Strategic Procrastination in the Face of the Lockdown

The interview was transcribed and adapted into an article by Audrey Coggins

The Lockdown Economy: Interviews by think tank AlterContacts.org with real entrepreneurs sharing insights, challenges and successes during the COVID19 global Pandemic to inspire, motivate and encourage other entrepreneurs around the world.

In this Lockdown Economy interview, Julia Skupchenko from Lockdown Economy speaks with Jane Bertch who runs a cooking school in France, La Cuisine Paris. The interview, in July 2020, seeks to find out more about how Jane has fared during the lockdown, any entrepreneurial lessons we can learn and challenges we can identify with.

Watch the video version of the interview.

Can you tell us more about La CuisineParis?

Jane: La Cuisine Paris is based on Paris, in the 4th Arrondissement. We opened nearly 11 years ago. I spent the first part of my career working in financial services in an American bank. I decided that I would try an entrepreneurial endeavour. If you’d asked me 12 years ago if I would have opened a cooking school in Paris, I would have looked at you as if you were absolutely crazy. But like anything in life when you have a small opportunity, you start to explore it. I decided that it would be wonderful to have an experience here in Paris. So much of what we do in any culture is about food. I started to slowly build a business around that. I’m not the first in the market and I certainly won’t be last — food is such a big part of French culture; those visiting the city want to partake in it.

My speciality is French culinary experiences delivered in English for the visiting market.

That sounds very enticing to me right now! I like cooking and I love French cuisine! How was business going prior to the lockdown?

Jane: We were extraordinarily busy and we have for the past 10 years seen positive growth that was wonderful. But still, we kept it very much as a small business. Prior to the pandemic situation, we were on a very healthy trajectory to growth and looking to refine our current products and add on more.

When you say small business, what are your numbers?

Jane: In terms of the team, I have eight chefs that host our classes. In terms of clients, we probably get 8,000–10,000 people annually.

It sounds like a big number, but we want to manage it in a way that everyone has a unique experience. Our classes typically range between 6–10 individuals.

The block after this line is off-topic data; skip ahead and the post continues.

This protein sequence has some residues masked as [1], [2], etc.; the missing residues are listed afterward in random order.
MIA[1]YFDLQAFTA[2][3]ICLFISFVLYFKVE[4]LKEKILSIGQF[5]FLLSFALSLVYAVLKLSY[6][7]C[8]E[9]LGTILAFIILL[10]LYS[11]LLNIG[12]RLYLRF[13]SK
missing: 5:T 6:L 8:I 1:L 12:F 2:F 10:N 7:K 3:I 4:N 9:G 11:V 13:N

Very specialised cooking classes for small groups of people. Your business is all about tourism and eating out. You’re at the intersection of the industries that have most been affected. What about when the lockdown was announced in Paris?

Jane: It has been challenging. It’s been extraordinarily difficult to have visibility. The one thing that we did that has truly impacted — since tourism is always the first to be impacted and the longest to recover — is our immediate response, not only to the lockdown announcement but back in January 2020 when the news of the virus started breaking about the pandemic. We’d already seen client attrition: naturally, people don’t want to travel when there’s insecurity.

So well into January 2020 [more than 2 months prior to Paris going into lockdown], we were already adjusting business models because we had fewer clients planning to join us. And that’s continued to evolve until we hit 14 March when the shutters were closed for us and a number of small businesses. Yes, we are certainly at an intersection of the troubled industry that’s trying to recover.

The restaurant scene is slowly recovering here in France, but tourism has still a lot of questions. So we’re trying to work our way through that.

Strategic procrastination:

The first thing we did was

Pause… hold… wait… see… listen.

Jane: This is the tough part for any business and this is what I struggled with. There’s always the fear factor when you have major changes facing you and you don’t know what to do with them. The first thing we did which was hard was to just pause and apply strategic procrastination — which is incredibly difficult because you just want to react. I thought, “Let’s just hold and wait and see how things are developing, what clients want.”

We continued down our normal business model of building a community — that’s always what we’ve been doing for 10 years. So we focused on communicating with our clients through our social media. That’s all we did for a long time until we got a sense of how we can engage with our clients and on a virtual basis.

That led to a lot of product development that we’d already considered as a business plan. However, I didn’t want to create a new business purely to respond to this pandemic that I’m hoping will be gone in a year. I want us to create new products that will be evergreen that can complement the current situation that we’re in now and sustain the future.

Product development that is evergreen… that complements our current situation yet able to sustain the future …

That led to a lot of product development that we’d already considered as a business plan. However, I didn’t want to create a new business purely to respond to this pandemic that I’m hoping will be gone in a year. I want us to create new products that will be evergreen that can complement the current situation that we’re in now and sustain the future.

You mentioned that you had a lot of communication with your clients. What was the interaction like? What was the mood you were sensing from them?

Jane: When you have a sense of community, people look to you for answers and that was the difficulty for clients because people wanted to come, but there was so much uncertainty. They were turning to us for answers about when they’d be able to come and how would the business handle it.

I think the best response to say in a situation where you don’t have an answer is to say “We don’t have an answer and we will continue to monitor [the news and developments].” We continued to communicate with them.

We also got a number of clients that said they still wanted to maintain these positive experiences. We’re very much part of their vacation planning. In essence, [the experience at La Cuisine Paris] is very much the souvenir (which in French, means memory and for North Americans, it’s an object). What we’ve always done is to give people souvenirs but it’s just the type that they keep in their mind.